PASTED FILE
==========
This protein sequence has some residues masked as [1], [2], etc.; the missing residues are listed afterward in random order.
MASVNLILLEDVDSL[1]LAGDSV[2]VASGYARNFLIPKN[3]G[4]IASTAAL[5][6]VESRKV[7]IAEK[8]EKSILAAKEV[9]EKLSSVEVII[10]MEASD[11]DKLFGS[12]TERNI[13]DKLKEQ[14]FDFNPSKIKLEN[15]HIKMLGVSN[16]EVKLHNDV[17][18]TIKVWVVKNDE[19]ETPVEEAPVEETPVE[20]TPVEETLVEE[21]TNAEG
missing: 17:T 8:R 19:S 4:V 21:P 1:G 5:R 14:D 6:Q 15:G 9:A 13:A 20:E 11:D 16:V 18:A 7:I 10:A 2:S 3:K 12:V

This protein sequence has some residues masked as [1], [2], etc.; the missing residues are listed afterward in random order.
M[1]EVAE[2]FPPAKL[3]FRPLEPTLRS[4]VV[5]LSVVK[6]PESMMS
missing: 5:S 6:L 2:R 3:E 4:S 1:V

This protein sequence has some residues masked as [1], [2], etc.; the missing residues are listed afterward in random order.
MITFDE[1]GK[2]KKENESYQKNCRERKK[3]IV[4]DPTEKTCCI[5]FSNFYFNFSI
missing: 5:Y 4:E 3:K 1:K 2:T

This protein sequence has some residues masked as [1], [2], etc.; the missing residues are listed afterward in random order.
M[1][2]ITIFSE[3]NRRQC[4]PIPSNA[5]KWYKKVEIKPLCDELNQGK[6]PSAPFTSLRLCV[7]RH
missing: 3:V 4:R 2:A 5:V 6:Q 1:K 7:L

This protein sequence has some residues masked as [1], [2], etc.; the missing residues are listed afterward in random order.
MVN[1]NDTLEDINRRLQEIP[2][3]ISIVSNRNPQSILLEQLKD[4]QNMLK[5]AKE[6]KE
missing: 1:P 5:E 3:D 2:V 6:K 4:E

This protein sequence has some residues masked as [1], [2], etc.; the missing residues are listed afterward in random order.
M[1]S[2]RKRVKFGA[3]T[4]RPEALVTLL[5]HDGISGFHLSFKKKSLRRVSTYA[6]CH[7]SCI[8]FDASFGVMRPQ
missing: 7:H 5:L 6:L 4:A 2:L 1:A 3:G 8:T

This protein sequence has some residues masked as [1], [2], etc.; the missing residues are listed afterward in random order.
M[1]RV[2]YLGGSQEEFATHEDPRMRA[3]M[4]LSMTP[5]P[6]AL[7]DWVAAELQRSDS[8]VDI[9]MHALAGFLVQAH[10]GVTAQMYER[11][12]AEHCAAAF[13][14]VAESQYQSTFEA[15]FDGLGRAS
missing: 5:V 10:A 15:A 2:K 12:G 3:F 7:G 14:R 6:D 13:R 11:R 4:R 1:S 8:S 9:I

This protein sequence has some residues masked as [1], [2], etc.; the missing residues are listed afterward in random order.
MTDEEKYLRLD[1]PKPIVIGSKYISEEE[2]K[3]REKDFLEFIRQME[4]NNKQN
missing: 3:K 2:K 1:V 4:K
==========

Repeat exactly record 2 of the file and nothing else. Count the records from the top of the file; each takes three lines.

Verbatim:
This protein sequence has some residues masked as [1], [2], etc.; the missing residues are listed afterward in random order.
M[1]EVAE[2]FPPAKL[3]FRPLEPTLRS[4]VV[5]LSVVK[6]PESMMS
missing: 5:S 6:L 2:R 3:E 4:S 1:V